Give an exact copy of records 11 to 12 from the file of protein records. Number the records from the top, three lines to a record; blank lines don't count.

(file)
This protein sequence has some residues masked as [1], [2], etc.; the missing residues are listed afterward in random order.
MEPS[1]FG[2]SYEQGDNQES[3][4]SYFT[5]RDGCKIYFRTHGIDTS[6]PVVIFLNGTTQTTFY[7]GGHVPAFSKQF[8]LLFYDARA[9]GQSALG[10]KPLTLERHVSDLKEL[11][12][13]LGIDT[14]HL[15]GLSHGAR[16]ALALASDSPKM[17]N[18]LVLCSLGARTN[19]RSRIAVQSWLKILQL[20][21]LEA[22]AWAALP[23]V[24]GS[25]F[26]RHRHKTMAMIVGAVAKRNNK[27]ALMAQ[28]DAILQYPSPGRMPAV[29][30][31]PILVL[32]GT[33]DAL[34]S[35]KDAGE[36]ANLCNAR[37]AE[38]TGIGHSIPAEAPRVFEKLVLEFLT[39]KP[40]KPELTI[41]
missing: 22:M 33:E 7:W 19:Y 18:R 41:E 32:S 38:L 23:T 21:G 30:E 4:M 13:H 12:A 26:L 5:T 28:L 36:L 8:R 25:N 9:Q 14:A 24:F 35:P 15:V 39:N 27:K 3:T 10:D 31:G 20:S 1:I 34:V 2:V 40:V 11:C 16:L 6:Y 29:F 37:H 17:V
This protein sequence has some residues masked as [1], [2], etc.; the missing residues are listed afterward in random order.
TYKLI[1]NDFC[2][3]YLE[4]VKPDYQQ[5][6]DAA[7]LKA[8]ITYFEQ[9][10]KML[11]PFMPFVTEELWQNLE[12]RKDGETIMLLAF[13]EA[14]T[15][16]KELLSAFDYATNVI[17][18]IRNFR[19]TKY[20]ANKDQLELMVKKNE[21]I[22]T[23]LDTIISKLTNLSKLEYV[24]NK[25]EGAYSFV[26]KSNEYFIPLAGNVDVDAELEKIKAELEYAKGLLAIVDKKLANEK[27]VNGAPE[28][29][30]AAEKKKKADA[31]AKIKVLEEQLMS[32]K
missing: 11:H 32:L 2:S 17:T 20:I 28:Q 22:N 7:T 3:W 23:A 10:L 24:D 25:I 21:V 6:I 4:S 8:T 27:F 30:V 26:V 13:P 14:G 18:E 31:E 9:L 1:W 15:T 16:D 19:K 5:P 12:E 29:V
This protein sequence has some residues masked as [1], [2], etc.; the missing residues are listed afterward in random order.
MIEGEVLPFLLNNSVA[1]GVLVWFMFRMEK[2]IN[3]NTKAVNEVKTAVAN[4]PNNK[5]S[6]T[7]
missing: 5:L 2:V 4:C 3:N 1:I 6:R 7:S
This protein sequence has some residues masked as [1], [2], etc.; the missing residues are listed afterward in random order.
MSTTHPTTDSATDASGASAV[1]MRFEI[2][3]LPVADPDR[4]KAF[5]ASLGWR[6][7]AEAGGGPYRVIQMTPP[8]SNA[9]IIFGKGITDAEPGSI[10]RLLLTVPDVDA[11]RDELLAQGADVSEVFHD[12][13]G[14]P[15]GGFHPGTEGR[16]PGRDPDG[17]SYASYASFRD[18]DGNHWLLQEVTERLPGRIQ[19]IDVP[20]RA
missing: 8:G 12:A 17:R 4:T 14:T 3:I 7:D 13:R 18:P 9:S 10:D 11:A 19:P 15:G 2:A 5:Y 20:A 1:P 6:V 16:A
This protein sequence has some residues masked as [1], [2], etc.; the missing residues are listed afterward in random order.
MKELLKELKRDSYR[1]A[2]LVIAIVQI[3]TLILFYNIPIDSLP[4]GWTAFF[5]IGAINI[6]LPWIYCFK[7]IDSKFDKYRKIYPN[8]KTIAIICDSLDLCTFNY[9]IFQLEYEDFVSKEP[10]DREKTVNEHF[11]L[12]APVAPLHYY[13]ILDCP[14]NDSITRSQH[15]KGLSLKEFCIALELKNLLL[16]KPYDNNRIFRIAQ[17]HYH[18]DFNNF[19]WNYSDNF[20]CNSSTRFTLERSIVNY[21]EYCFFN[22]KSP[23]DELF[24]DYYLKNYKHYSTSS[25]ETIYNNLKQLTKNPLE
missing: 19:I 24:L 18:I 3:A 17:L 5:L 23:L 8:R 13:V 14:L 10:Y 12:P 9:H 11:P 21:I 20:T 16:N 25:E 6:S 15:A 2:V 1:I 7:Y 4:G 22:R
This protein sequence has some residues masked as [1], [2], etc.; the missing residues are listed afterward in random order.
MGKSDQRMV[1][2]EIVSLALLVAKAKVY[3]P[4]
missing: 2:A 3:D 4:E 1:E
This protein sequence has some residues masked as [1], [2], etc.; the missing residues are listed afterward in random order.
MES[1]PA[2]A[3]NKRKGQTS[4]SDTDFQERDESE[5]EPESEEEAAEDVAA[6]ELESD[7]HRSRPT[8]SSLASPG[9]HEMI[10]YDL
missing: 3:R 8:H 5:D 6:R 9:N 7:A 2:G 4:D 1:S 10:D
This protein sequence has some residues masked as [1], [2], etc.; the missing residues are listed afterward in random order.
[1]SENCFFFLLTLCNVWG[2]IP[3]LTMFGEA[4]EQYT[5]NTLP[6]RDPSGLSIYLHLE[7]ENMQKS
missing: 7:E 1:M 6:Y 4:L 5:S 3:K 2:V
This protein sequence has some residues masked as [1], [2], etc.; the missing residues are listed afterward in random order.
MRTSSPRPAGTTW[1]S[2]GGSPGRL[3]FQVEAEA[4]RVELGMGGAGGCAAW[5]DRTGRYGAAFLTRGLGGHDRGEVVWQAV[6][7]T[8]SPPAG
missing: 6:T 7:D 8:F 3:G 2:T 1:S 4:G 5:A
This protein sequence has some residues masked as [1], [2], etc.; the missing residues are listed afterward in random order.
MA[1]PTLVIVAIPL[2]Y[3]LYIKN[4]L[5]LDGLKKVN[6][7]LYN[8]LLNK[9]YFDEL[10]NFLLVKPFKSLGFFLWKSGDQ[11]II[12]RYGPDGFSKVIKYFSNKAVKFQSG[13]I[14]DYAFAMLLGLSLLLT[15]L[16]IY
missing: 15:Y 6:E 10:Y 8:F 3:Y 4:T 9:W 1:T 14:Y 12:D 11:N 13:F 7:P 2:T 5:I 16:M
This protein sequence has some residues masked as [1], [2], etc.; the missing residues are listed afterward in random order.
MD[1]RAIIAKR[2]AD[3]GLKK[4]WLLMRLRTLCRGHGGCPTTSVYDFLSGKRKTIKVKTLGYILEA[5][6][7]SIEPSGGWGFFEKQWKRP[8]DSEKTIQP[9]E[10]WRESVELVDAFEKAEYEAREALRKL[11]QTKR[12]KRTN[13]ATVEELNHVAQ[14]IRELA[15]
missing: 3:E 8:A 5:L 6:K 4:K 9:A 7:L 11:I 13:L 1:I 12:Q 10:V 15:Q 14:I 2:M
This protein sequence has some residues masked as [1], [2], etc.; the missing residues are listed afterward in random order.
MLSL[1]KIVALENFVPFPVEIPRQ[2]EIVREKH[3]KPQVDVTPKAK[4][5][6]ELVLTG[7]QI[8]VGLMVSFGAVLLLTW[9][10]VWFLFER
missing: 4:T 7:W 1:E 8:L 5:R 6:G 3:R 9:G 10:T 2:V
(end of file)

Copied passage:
This protein sequence has some residues masked as [1], [2], etc.; the missing residues are listed afterward in random order.
MD[1]RAIIAKR[2]AD[3]GLKK[4]WLLMRLRTLCRGHGGCPTTSVYDFLSGKRKTIKVKTLGYILEA[5][6][7]SIEPSGGWGFFEKQWKRP[8]DSEKTIQP[9]E[10]WRESVELVDAFEKAEYEAREALRKL[11]QTKR[12]KRTN[13]ATVEELNHVAQ[14]IRELA[15]
missing: 3:E 8:A 5:L 6:K 4:K 9:A 7:L 11:I 13:L 1:I 12:Q 10:V 15:Q 14:I 2:M
This protein sequence has some residues masked as [1], [2], etc.; the missing residues are listed afterward in random order.
MLSL[1]KIVALENFVPFPVEIPRQ[2]EIVREKH[3]KPQVDVTPKAK[4][5][6]ELVLTG[7]QI[8]VGLMVSFGAVLLLTW[9][10]VWFLFER
missing: 4:T 7:W 1:E 8:L 5:R 6:G 3:R 9:G 10:T 2:V